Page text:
“For many soldiers, mental trauma lingers at home”

(1)  One cost of our wars — Summary:  “For many soldiers, mental trauma lingers at home“, Time, 7 June 2010 — “Roughly one in ten soldiers returning from Iraq faces ongoing struggles due to post traumatic stress disorder (PTSD), depression and other conditions.” 

(2)  The actual research:  “Prevalence of Mental Health Problems and Functional Impairment Among Active Component and National Guard Soldiers 3 and 12 Months Following Combat in Iraq“, Jeffrey L. Thomas et al, Archives of General Psychiatry, June 2010 — Abstract:

A growing body of literature has demonstrated the association of combat in Iraq and Afghanistan with postdeployment mental health problems, particularly posttraumatic stress disorder (PTSD) and depression. However, studies have shown varying prevalence rates of these disorders based on different case definitions and have not assessed functional impairment, alcohol misuse, or aggressive behavior as comorbid factors occurring with PTSD and depression.  Objectives:

  1. To examine the prevalence rates of depression and PTSD using several case definitions including functional impairment, 
  2. determine the comorbidity of alcohol misuse or aggressive behaviors with depression or PTSD, and
  3. compare rates between Active Component and National Guard soldiers at the 3- and 12-month time points following their deployment to Iraq.

This is a population-based, cross-sectional study, set in US Army posts and National Guard armories.  Participants A total of 18 305 US Army soldiers from 4 Active Component and 2 National Guard infantry brigade combat teams.   Between 2004 and 2007, anonymous mental health surveys were collected at 3 and 12 months following deployment.  Main outcome measures:  current PTSD, depression, functional impairment, alcohol misuse, and aggressive behavior.

Results:   Prevalence rates for PTSD or depression with serious functional impairment ranged between 8.5% and 14.0%, with some impairment between 23.2% and 31.1%. Alcohol misuse or aggressive behavior comorbidity was present in approximately half of the cases. Rates remained stable for the Active Component soldiers but increased across all case definitions from the 3- to 12-month time point for National Guard soldiers.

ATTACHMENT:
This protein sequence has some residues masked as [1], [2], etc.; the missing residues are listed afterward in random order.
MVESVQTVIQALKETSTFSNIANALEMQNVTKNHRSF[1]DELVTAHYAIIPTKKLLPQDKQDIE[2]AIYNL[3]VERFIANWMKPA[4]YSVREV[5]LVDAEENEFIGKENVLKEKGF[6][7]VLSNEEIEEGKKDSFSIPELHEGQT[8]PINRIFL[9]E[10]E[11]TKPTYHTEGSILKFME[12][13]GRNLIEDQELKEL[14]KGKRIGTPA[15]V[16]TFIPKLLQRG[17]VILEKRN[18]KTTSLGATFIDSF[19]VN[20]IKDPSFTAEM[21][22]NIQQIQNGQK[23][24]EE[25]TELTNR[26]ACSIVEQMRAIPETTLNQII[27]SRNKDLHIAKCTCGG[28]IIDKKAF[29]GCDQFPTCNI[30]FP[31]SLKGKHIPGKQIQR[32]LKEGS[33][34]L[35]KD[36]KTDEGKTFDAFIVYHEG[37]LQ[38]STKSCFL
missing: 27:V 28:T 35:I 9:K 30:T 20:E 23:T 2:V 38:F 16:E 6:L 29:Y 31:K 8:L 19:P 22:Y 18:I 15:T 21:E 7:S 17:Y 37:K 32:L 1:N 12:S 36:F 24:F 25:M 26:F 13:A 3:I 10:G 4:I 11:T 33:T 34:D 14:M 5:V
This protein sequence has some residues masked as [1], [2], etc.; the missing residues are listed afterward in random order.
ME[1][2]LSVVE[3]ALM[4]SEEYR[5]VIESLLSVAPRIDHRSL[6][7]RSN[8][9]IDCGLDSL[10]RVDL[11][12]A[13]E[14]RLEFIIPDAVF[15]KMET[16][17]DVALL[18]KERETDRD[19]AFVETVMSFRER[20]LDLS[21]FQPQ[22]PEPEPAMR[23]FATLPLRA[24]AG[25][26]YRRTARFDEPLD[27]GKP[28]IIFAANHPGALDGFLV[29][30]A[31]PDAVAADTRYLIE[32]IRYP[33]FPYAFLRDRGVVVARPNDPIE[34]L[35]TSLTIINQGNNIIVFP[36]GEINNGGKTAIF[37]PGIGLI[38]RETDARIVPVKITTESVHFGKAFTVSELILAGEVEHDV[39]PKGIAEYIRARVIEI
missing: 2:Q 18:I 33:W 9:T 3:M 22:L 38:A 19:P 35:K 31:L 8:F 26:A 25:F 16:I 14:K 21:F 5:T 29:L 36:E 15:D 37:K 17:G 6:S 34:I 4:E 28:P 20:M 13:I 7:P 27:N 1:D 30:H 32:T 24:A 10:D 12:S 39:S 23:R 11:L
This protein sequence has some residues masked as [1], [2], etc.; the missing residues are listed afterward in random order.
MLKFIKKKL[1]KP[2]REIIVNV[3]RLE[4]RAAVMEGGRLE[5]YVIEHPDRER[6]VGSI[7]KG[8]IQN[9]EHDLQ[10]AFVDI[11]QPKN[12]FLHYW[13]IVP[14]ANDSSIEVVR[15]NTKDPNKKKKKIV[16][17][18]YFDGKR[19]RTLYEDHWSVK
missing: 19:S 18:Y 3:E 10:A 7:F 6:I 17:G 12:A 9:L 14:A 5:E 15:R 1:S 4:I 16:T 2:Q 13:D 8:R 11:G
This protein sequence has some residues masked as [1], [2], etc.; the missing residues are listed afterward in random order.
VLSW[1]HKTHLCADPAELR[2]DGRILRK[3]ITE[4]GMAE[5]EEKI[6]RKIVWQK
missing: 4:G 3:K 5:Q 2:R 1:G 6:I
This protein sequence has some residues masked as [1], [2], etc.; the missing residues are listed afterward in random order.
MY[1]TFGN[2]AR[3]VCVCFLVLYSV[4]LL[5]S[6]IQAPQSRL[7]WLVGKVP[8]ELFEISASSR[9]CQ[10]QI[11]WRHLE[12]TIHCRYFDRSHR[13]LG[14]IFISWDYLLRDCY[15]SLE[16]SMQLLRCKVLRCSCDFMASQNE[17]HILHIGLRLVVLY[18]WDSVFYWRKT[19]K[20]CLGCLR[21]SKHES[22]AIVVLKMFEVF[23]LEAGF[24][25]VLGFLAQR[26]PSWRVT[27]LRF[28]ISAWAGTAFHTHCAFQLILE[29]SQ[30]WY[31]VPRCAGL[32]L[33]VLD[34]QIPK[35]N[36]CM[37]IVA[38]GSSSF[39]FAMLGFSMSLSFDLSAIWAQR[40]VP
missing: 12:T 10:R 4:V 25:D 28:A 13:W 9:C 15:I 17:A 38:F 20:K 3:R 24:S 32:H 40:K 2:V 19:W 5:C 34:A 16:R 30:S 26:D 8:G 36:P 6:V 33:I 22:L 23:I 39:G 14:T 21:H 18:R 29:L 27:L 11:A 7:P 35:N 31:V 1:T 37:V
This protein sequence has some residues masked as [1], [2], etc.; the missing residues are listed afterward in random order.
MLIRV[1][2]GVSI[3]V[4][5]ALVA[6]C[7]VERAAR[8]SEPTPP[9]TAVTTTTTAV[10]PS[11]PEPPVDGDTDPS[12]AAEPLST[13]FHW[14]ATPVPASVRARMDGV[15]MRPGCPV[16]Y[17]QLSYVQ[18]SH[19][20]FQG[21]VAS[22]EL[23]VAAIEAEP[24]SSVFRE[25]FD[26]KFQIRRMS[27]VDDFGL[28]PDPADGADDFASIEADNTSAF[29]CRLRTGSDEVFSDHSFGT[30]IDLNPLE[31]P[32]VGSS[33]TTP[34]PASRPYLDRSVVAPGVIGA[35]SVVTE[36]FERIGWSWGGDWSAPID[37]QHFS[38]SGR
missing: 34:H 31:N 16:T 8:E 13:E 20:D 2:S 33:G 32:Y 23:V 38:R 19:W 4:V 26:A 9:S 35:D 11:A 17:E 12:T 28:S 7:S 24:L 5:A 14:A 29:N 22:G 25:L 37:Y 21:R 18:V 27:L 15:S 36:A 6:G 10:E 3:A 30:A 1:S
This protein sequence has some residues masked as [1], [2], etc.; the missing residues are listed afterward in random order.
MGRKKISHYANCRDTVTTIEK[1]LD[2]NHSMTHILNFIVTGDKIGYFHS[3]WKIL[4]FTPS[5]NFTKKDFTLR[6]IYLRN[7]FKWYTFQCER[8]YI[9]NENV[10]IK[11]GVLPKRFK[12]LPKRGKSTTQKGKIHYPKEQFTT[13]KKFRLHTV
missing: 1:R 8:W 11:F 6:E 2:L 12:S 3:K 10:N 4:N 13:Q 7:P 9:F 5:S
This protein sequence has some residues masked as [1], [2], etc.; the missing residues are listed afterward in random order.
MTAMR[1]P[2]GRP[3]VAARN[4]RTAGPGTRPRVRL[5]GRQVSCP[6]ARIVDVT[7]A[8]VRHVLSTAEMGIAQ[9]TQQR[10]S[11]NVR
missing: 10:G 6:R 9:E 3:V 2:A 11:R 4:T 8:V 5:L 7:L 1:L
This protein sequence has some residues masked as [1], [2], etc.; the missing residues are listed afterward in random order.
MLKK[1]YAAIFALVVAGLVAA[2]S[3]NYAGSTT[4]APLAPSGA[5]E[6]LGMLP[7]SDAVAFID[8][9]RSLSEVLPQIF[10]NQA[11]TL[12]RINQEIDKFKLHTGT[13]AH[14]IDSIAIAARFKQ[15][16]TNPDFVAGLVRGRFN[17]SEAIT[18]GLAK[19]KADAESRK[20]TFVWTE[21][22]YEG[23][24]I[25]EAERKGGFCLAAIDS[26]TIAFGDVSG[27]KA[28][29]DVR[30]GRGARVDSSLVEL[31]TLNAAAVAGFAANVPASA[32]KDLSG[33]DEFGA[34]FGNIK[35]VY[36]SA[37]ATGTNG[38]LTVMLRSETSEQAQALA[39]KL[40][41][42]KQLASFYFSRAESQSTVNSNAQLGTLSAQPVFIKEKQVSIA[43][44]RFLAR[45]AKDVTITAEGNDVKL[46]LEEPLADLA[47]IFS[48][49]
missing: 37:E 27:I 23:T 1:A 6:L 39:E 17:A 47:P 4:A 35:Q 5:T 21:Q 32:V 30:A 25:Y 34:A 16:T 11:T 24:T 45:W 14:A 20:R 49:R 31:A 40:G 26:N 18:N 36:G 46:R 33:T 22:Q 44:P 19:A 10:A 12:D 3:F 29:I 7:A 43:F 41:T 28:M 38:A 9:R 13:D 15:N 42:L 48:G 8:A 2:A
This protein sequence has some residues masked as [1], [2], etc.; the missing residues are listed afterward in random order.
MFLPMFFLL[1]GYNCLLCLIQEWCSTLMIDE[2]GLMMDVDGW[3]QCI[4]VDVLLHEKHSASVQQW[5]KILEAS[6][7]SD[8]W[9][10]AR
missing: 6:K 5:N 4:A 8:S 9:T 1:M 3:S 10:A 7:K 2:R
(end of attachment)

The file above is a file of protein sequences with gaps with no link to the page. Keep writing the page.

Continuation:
Conclusions:  The prevalence rates of PTSD and depression after returning from combat ranged from 9% to 31% depending on the level of functional impairment reported. The high comorbidity with alcohol misuse and aggression highlights the need for comprehensive postdeployment screening. Persistent or increased prevalence rates at 12 months compared with 3 months postdeployment illustrate the persistent effects of war zone service and provide important data to guide postdeployment care.

Posts about America’s men and women in uniform

  1. An effective way to support our Troops: help the Blue Star Mothers of America, 8 June 2008
  2. Time: “America’s Medicated Army”, 12 June 2008
  3. Stratfor: “The U.S. Air Force and the Next War”, 13 June 2008
  4. “VA testing drugs on war veterans” – The Washington Times and ABC News, 18 June 2008
  5. Support the USO – more effective than a bumper sticker, 5 July 2008 — Another way to support our troops, more effective than a bumper sticker.
  6. Is post-traumatic stress disorder more common now than in past wars?, 17 July 2008
  7. One of the best geopolitical posts of the year, IMO, 12 August 2008 — “War is the great auditor of institutions”
  8. A lesson for America – and an inspiration, 13 March 2009
  9. “VA testing drugs on war veterans” – The Washington Times and ABC News, 18 June 2008
  10. Is post-traumatic stress disorder more common now than in past wars?, 17 July 2008
  11. Suicides skyrocket among US soldiers, 26 March 2009
  12. Background info to the “U.S. Soldier Opens Fire on Comrades” incident, 12 May 2009
  13. Did exposure to “burn pits” in Iraq and Afghanistan harm our troops?, 1 July 2009
  14. Another important story about our army nearing the breaking point, 28 July 2009
  15. A look at the gradual decay of our armed forces, 28 December 2009

For more about his topic see the FM reference page An Army near the Breaking Point – studies & reports.

Afterword and contact info

  • For more about this website, see the About the FM website page.
  • You can subscribe to receive posts by email; see the box on the upper right.
  • Contact us (WordPress keeps your contact information confidential):

Leave a Reply

This site uses Akismet to reduce spam. Learn how your comment data is processed.

Scroll to Top
%d bloggers like this: